The 23-year-old suspect charged in carrying out a shooting rampage at Los Angeles International Airport has reportedly told authorities that he acted alone.
Paul Ciancia, who is under heavy sedation and monitoring at the hospital after being shot by airport police, told law enforcement officials he had been dropped off at LAX's Terminal 3, the Associated Press reported.
Federal prosecutors charged Ciancia with murder of a federal officer and commission of violence at an international airport on Saturday evening. Both charges are potentially punishable by life in prison or the death penalty.
On Friday, Ciancia shot a Transportation Security Administration officer, Gerardo I. Hernandez, at point-blank range, left the scene and then returned to shoot him again after Hernandez was seen moving on a surveillance video, the officials said. Hernandez later died. Ciancia is also accused of shooting two other TSA employees and a civilian, and causing other injuries.
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Ciancia wrote in a signed note he carried with him to the airport that he targeted TSA officials and "made the conscious decision to try to kill" because he wanted to "instill fear in your traitorous minds," according to a federal affidavit outlining the charges against him.
"He targeted, specifically, TSA officers," FBI Special Agent in Charge David L. Bowdich told reporters this evening. "His intent was very very clear in his note."
In addition to the note and eyewitness accounts, investigators have surveillance video of the shootings, Bowdich said, and they are seeking additional digital media evidence potentially gathered by civilians at the airport. Such evidence or information can be submitted at https://laxshootingtips.fbi.gov.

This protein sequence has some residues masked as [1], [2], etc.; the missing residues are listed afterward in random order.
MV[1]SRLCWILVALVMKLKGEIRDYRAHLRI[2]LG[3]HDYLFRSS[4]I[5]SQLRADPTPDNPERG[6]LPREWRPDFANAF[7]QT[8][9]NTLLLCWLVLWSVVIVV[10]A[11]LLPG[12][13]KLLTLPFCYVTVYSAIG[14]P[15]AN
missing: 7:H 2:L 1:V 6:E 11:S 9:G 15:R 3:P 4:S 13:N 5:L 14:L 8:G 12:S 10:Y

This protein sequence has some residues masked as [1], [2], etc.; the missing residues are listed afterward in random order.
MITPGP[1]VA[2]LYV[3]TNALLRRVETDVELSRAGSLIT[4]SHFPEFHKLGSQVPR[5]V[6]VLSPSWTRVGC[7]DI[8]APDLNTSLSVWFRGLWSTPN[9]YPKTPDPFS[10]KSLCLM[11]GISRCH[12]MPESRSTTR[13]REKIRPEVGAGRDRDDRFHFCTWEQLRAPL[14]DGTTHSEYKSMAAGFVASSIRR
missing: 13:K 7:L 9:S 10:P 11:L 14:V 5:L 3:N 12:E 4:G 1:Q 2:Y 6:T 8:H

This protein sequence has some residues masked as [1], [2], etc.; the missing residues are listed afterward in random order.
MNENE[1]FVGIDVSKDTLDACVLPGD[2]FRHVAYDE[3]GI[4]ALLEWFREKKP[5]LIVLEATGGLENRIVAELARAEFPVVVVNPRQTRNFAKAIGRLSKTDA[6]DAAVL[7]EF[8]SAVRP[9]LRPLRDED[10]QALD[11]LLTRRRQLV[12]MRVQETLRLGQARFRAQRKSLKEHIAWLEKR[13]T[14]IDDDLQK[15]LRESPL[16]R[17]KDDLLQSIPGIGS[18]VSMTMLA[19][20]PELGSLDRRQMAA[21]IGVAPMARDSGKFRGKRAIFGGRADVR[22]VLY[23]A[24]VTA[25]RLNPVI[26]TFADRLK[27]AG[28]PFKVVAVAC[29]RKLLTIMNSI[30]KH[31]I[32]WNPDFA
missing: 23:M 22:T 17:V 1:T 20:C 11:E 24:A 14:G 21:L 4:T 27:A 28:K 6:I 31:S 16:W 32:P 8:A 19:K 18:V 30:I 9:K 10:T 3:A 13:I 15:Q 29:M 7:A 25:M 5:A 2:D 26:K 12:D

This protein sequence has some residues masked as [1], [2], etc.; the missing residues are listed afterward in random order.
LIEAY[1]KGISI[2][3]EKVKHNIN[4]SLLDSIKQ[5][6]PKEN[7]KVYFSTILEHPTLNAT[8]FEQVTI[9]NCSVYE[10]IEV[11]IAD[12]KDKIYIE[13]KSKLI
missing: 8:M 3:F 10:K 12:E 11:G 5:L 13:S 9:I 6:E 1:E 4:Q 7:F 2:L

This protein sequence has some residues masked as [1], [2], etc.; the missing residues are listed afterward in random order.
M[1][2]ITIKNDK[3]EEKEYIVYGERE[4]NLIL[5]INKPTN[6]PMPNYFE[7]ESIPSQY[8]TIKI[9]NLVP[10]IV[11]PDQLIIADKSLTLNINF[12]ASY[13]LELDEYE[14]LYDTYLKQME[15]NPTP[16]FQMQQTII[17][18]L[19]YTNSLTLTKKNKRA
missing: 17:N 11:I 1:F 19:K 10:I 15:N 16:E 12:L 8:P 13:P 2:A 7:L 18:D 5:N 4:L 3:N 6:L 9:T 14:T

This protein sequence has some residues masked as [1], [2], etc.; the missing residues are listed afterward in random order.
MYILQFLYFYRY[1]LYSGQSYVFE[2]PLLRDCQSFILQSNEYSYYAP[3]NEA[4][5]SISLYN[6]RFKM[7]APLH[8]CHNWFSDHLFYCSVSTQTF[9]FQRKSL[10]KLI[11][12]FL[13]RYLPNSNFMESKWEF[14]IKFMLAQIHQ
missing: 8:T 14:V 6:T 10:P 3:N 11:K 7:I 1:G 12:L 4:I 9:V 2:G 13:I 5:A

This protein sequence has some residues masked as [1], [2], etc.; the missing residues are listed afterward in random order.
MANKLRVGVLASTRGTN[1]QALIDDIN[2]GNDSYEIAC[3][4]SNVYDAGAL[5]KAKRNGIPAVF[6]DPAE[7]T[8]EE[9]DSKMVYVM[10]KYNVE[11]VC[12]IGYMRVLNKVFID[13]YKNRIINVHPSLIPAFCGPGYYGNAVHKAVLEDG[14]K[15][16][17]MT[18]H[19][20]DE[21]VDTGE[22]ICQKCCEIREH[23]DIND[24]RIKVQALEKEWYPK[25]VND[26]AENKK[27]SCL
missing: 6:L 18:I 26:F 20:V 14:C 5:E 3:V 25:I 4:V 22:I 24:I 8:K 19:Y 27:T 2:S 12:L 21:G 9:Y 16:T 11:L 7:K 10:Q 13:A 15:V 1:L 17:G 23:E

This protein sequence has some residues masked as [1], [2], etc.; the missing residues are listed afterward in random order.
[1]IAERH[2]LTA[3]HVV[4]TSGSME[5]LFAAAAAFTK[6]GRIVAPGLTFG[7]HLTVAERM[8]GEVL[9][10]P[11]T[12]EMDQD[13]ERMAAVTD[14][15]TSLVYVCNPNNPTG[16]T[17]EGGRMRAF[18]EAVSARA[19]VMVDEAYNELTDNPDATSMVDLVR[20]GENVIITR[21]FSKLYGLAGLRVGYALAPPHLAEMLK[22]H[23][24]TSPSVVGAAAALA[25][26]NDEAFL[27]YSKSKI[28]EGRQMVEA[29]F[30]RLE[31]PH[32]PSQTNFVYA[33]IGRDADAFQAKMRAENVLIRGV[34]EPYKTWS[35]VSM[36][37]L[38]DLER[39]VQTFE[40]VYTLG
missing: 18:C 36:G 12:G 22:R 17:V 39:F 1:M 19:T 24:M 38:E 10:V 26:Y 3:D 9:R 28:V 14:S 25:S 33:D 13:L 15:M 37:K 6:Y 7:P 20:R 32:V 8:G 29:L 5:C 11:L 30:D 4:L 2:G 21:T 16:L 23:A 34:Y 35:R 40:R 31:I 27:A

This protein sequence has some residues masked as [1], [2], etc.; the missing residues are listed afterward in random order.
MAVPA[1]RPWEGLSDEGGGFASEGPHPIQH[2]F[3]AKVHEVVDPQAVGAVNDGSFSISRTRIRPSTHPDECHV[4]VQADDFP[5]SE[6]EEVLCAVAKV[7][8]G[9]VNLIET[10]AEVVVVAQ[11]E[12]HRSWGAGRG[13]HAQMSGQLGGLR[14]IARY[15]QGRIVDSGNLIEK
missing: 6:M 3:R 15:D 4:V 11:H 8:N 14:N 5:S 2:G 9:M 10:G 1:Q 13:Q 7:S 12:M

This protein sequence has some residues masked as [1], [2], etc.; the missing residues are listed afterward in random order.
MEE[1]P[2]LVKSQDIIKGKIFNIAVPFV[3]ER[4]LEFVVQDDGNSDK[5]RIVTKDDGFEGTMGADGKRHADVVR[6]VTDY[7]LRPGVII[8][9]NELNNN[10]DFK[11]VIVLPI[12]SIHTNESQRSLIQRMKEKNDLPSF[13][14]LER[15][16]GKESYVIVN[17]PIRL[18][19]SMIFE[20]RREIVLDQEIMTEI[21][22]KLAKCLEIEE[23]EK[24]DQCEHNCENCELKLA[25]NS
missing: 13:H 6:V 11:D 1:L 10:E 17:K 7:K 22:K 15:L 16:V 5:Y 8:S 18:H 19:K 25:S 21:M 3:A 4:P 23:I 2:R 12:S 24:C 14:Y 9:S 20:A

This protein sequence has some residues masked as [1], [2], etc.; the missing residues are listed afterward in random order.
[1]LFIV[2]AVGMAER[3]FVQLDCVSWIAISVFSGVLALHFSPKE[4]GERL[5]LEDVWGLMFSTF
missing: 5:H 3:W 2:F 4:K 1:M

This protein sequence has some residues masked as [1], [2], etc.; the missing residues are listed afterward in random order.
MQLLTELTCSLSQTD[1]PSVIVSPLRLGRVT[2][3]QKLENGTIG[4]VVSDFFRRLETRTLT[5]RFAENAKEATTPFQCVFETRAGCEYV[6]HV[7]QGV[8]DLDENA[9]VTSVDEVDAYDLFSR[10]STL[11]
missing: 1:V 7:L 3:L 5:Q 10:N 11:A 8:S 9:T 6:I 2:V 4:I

However, investigators said Saturday that they have not been able to speak directly with Ciancia because of wounds he suffered as he was subdued.
"He is receiving medical treatment," Bowdich said. "I'm not going to talk about his gunshot wounds. At the moment, he is unresponsive and we are unable to talk to him, as of today."
Bowdich credited a swift law enforcement response for preventing further carnage.
"They did stop this before, we believe, it would have been a much more grave action to include additional casualties," Bowdich said.
According to the affidavit, "at approximately 9:20 a.m. [PT Friday], Ciancia entered Terminal 3 at LAX and approached the Transportation Security Administration checkpoint. Ciancia pulled a Smith & Wesson .223 caliber M&P-15 assault rifle out of his bag and fired multiple rounds at point-blank range at a TSA officer [Hernandez] who was then on duty and in uniform, wounding the officer. Ciancia began to walk up an escalator, looked back at the wounded officer, who in video appeared to move, and returned to shoot the wounded officer again. The TSA officer was fatally wounded.
"Ciancia then fired his weapon on at least two other uniformed, on-duty TSA employees and one civilian passenger, all of whom sustained gunshot wounds," the affidavit added. "Ciancia was pursued and shot by a sergeant and an officer of the Los Angeles Airport Police."
Besides those shot, two civilians suffered what Bowdich described as "evasion injuries" caused by efforts to escape once the shooting erupted.
The shooting sent hundreds of passengers streaming out of the terminal, with many fleeing onto the airport runway. Dozens of flights to and from the airport were delayed or canceled as a "tactical alert" was triggered for the Los Angeles Police Department.
Witnesses described a chaotic scene, as many ducked for cover inside bathroom stalls or dropped to the floor upon officers' commands.